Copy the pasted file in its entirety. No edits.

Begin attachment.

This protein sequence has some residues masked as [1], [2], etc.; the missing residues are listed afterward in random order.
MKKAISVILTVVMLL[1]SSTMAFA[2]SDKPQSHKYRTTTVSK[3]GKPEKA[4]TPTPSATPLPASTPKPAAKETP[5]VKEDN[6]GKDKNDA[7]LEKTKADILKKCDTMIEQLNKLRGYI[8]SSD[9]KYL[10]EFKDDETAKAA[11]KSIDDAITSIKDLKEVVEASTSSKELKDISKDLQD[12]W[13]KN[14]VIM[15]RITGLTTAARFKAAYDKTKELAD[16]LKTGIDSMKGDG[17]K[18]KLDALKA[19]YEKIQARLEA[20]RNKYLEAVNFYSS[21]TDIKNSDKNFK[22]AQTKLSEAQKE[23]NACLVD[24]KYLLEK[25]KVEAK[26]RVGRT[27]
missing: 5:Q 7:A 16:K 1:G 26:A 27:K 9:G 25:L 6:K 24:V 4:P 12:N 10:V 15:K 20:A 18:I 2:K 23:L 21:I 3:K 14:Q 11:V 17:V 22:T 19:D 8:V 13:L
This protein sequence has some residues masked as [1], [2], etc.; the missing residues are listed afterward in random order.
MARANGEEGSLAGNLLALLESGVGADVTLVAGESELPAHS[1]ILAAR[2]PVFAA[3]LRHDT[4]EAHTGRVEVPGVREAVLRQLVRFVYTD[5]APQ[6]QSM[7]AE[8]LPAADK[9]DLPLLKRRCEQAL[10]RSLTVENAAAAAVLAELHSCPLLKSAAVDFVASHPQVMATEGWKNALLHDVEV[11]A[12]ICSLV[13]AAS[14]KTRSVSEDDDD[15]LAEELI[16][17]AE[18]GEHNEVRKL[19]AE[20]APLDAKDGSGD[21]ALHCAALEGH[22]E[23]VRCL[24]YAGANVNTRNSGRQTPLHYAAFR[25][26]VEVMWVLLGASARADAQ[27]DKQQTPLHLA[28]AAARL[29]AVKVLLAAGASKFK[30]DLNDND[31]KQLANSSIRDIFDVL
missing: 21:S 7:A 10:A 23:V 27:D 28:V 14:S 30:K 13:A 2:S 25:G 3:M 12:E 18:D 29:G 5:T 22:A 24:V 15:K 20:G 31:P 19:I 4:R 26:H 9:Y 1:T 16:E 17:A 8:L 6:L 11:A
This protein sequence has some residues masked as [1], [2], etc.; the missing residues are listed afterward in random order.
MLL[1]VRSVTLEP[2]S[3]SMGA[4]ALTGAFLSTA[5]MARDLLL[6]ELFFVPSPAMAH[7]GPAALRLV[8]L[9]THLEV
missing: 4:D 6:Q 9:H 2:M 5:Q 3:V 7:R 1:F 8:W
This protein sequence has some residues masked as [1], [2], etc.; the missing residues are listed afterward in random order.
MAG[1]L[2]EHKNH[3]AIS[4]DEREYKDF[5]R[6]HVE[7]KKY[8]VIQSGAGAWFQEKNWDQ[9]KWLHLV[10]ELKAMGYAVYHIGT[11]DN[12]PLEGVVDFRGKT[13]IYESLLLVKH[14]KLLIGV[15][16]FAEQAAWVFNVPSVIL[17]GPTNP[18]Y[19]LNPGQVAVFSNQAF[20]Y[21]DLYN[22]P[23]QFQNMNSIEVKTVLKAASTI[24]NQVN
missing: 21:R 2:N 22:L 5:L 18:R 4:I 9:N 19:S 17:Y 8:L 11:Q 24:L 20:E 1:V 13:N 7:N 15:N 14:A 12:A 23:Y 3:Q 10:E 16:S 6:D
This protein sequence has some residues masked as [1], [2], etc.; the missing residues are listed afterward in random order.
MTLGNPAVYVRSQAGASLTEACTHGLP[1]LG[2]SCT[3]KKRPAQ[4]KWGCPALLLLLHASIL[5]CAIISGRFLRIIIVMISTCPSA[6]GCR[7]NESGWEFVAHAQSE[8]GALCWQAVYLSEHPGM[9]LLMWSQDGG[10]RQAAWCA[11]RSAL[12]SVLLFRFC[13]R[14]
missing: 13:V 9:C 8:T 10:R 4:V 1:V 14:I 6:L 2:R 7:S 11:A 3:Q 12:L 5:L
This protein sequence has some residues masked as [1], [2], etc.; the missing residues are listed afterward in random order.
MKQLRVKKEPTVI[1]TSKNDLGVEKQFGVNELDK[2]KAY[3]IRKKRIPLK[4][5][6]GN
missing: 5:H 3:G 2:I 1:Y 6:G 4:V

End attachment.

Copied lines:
This protein sequence has some residues masked as [1], [2], etc.; the missing residues are listed afterward in random order.
MKKAISVILTVVMLL[1]SSTMAFA[2]SDKPQSHKYRTTTVSK[3]GKPEKA[4]TPTPSATPLPASTPKPAAKETP[5]VKEDN[6]GKDKNDA[7]LEKTKADILKKCDTMIEQLNKLRGYI[8]SSD[9]KYL[10]EFKDDETAKAA[11]KSIDDAITSIKDLKEVVEASTSSKELKDISKDLQD[12]W[13]KN[14]VIM[15]RITGLTTAARFKAAYDKTKELAD[16]LKTGIDSMKGDG[17]K[18]KLDALKA[19]YEKIQARLEA[20]RNKYLEAVNFYSS[21]TDIKNSDKNFK[22]AQTKLSEAQKE[23]NACLVD[24]KYLLEK[25]KVEAK[26]RVGRT[27]
missing: 5:Q 7:A 16:K 1:G 26:A 27:K 9:G 25:L 6:K 24:V 4:P 12:N 10:V 15:K 20:A 18:I 2:K 23:L 21:I 3:K 14:Q 11:V 17:V 22:T 19:D 8:V 13:L
This protein sequence has some residues masked as [1], [2], etc.; the missing residues are listed afterward in random order.
MARANGEEGSLAGNLLALLESGVGADVTLVAGESELPAHS[1]ILAAR[2]PVFAA[3]LRHDT[4]EAHTGRVEVPGVREAVLRQLVRFVYTD[5]APQ[6]QSM[7]AE[8]LPAADK[9]DLPLLKRRCEQAL[10]RSLTVENAAAAAVLAELHSCPLLKSAAVDFVASHPQVMATEGWKNALLHDVEV[11]A[12]ICSLV[13]AAS[14]KTRSVSEDDDD[15]LAEELI[16][17]AE[18]GEHNEVRKL[19]AE[20]APLDAKDGSGD[21]ALHCAALEGH[22]E[23]VRCL[24]YAGANVNTRNSGRQTPLHYAAFR[25][26]VEVMWVLLGASARADAQ[27]DKQQTPLHLA[28]AAARL[29]AVKVLLAAGASKFK[30]DLNDND[31]KQLANSSIRDIFDVL
missing: 21:S 7:A 10:A 23:V 27:D 28:V 14:S 30:K 13:A 2:S 25:G 3:M 12:E 18:D 29:G 5:T 22:A 24:V 15:K 20:G 31:P 19:I 4:R 26:H 9:Y 1:T 16:E 17:A 8:L 6:L 11:A
This protein sequence has some residues masked as [1], [2], etc.; the missing residues are listed afterward in random order.
MLL[1]VRSVTLEP[2]S[3]SMGA[4]ALTGAFLSTA[5]MARDLLL[6]ELFFVPSPAMAH[7]GPAALRLV[8]L[9]THLEV
missing: 4:D 6:Q 9:H 2:M 5:Q 3:V 7:R 1:F 8:W
This protein sequence has some residues masked as [1], [2], etc.; the missing residues are listed afterward in random order.
MAG[1]L[2]EHKNH[3]AIS[4]DEREYKDF[5]R[6]HVE[7]KKY[8]VIQSGAGAWFQEKNWDQ[9]KWLHLV[10]ELKAMGYAVYHIGT[11]DN[12]PLEGVVDFRGKT[13]IYESLLLVKH[14]KLLIGV[15][16]FAEQAAWVFNVPSVIL[17]GPTNP[18]Y[19]LNPGQVAVFSNQAF[20]Y[21]DLYN[22]P[23]QFQNMNSIEVKTVLKAASTI[24]NQVN
missing: 21:R 2:N 22:L 5:L 18:R 4:I 9:N 19:S 17:Y 8:L 11:Q 24:L 20:E 1:V 13:N 7:N 15:N 14:A 12:A 23:Y 3:Q 10:E 16:S 6:D
This protein sequence has some residues masked as [1], [2], etc.; the missing residues are listed afterward in random order.
MTLGNPAVYVRSQAGASLTEACTHGLP[1]LG[2]SCT[3]KKRPAQ[4]KWGCPALLLLLHASIL[5]CAIISGRFLRIIIVMISTCPSA[6]GCR[7]NESGWEFVAHAQSE[8]GALCWQAVYLSEHPGM[9]LLMWSQDGG[10]RQAAWCA[11]RSAL[12]SVLLFRFC[13]R[14]
missing: 13:V 9:C 8:T 10:R 4:V 1:V 14:I 6:L 2:R 7:S 11:A 3:Q 12:L 5:L
This protein sequence has some residues masked as [1], [2], etc.; the missing residues are listed afterward in random order.
MKQLRVKKEPTVI[1]TSKNDLGVEKQFGVNELDK[2]KAY[3]IRKKRIPLK[4][5][6]GN
missing: 5:H 3:G 2:I 1:Y 6:G 4:V